Having reached common ground with the network, she began to transform the company. “They actually had barriers against growth,” she says. For instance, one rule said franchisees always had to be in the school, which made it difficult to open new ones. This was solved through introducing a new type of school managed by the franchisee’s employees. Other tweaks included a total rebrand of the franchise, making it a full-time business for franchisees as well as enlisting the help of the bfa to update its franchise agreement and operations manual. “The founders had done an amazing job but I think we were able to take it to the next level and modernise it,” she says. These efforts have not gone unnoticed: Stagecoach Performing Arts is now one of the finalists for the bfa HSBC Franchisor of the Year 2018 Brand Awareness award.
Nevertheless, for the untrained eye it might be difficult to see all these changes. After all, the number of franchisees has remained at about 300 since 2013. But this may change soon. “We now have a foundation to accelerate our growth on,” she says. For instance, the franchise has identified 100 more franchise opportunities in the UK alone and is planning to grow in nine international markets, including piloting the model in China. “Helping children accomplish on the stage of life is something every parent wants, regardless of where you are in the world,” she says.
And she doesn’t worry about finding franchisees to man the upcoming expansion, with many students over the last 30 years having decided to first become teachers and then franchisees. “It’s absolutely brilliant,” Kelly says. “I call it the cycle of success when you can attract people in through them having a great experience and then becoming advocates of the brand.” She’s also making prospective franchisees aware of the opportunity through magazine ads and networking with the bfa. However, she’s also clear about what she looks for in franchisees. “You want to work with children to unlock their potential,” she says. “Because if you don’t then it’s going to be really hard. Being business-minded and liking performing arts helps too.”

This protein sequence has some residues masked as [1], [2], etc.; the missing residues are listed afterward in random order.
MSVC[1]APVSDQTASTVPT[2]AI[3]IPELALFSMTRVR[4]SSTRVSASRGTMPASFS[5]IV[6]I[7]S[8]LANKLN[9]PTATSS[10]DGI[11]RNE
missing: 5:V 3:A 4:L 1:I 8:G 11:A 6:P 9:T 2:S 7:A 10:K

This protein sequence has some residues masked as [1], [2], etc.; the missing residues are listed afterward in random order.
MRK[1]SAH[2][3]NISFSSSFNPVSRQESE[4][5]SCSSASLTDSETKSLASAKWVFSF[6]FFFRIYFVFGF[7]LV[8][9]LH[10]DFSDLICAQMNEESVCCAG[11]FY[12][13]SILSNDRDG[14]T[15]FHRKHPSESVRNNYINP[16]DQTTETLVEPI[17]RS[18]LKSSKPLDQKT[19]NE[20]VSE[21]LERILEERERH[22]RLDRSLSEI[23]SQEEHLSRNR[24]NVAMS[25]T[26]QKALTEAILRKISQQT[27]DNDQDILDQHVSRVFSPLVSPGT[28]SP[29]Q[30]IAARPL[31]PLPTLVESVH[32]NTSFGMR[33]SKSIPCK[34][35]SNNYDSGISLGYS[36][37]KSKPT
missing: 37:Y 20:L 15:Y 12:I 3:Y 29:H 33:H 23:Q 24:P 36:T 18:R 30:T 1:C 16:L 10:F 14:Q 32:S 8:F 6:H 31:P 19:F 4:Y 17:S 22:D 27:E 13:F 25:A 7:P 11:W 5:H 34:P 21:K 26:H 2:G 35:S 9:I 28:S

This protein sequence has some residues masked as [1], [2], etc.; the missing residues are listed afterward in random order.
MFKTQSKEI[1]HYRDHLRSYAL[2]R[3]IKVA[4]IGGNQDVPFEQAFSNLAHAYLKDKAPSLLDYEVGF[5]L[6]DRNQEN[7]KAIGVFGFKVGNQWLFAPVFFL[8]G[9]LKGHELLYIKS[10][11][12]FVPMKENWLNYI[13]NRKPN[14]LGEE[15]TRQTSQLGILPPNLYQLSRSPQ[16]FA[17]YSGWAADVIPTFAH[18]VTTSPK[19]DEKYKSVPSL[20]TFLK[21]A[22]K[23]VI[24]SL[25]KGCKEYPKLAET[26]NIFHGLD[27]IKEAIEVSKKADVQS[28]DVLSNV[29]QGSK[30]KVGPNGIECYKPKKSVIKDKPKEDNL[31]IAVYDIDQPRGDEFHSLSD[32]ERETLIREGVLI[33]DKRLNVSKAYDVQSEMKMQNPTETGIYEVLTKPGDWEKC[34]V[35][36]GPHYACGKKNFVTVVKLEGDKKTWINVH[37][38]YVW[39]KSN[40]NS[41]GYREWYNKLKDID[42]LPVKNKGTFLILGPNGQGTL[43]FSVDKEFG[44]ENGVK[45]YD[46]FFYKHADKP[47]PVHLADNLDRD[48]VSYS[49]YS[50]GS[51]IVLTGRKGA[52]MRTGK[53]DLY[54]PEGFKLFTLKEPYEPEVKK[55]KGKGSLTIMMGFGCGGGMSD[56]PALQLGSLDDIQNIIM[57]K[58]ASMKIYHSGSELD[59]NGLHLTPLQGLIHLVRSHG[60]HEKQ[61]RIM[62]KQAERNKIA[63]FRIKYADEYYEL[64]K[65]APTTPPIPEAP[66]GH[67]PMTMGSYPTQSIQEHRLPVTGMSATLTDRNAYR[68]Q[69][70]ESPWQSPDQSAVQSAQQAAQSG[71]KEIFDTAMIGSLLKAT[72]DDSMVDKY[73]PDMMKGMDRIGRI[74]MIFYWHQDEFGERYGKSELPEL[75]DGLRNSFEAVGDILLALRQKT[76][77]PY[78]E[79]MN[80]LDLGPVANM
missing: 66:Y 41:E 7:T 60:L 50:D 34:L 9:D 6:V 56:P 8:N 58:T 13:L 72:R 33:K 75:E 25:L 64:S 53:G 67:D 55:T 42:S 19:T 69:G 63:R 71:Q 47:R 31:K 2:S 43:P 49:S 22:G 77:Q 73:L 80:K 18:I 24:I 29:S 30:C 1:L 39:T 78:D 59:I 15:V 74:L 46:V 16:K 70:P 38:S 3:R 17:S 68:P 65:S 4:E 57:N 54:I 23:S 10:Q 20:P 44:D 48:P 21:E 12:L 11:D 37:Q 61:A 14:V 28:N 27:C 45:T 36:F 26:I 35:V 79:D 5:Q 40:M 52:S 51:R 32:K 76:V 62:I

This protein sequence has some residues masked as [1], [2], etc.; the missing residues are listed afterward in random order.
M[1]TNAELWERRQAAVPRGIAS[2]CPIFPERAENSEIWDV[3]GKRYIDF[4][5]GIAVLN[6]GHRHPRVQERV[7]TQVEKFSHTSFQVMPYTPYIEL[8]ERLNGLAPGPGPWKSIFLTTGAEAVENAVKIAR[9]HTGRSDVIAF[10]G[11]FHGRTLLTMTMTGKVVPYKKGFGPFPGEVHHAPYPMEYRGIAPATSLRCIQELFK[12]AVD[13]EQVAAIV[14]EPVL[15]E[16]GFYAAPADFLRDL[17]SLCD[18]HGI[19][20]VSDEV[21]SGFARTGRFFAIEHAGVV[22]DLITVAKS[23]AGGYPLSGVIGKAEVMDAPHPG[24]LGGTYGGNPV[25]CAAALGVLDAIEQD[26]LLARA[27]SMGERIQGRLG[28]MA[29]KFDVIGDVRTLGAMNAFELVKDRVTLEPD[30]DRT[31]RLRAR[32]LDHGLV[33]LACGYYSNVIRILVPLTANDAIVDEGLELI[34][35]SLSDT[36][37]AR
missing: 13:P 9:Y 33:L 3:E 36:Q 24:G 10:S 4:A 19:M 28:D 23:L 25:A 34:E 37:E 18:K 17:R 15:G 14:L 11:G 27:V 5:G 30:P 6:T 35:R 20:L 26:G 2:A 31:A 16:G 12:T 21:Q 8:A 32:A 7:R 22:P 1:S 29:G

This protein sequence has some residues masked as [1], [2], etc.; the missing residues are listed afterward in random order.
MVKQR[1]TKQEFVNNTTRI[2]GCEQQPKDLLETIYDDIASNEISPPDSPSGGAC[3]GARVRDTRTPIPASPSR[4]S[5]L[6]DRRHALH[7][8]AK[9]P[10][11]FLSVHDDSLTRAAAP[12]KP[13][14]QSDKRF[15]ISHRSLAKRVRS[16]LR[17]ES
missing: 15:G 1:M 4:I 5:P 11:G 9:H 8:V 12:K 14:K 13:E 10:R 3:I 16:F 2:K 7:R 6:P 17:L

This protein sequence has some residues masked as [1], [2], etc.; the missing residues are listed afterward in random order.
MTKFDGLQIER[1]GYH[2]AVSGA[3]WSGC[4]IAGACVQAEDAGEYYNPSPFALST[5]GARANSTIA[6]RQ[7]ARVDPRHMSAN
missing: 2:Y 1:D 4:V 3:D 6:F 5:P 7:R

Once accepted into the programme, the franchisees get a lot of support from the franchisor. “We will work with them right from their principal training for a week here to identify what their business needs are,” she says. Understanding their goals as well as their strengths and weaknesses enables the franchisor to better help their franchisees. Kelly’s team will also use their new mapping systems to help identify the best place to open a new school and regional franchise managers – one of the new support systems from the last four years – ensure new members of the network always have someone to turn to for advice. Moreover, the headquarters also support franchisees with any new challenges during their journey. For instance, Stagecoach Performing Arts is currently helping franchisees tackle the challenges of the General Data Protection Regulation. “We can help them get to where they need to be,” she says.
Given all these changes, it’s easy to see why Kelly is feeling determind about the future. “I’m absolutely sure it will be a successful business for years to come,” she concludes. The stage is set for wonderful things.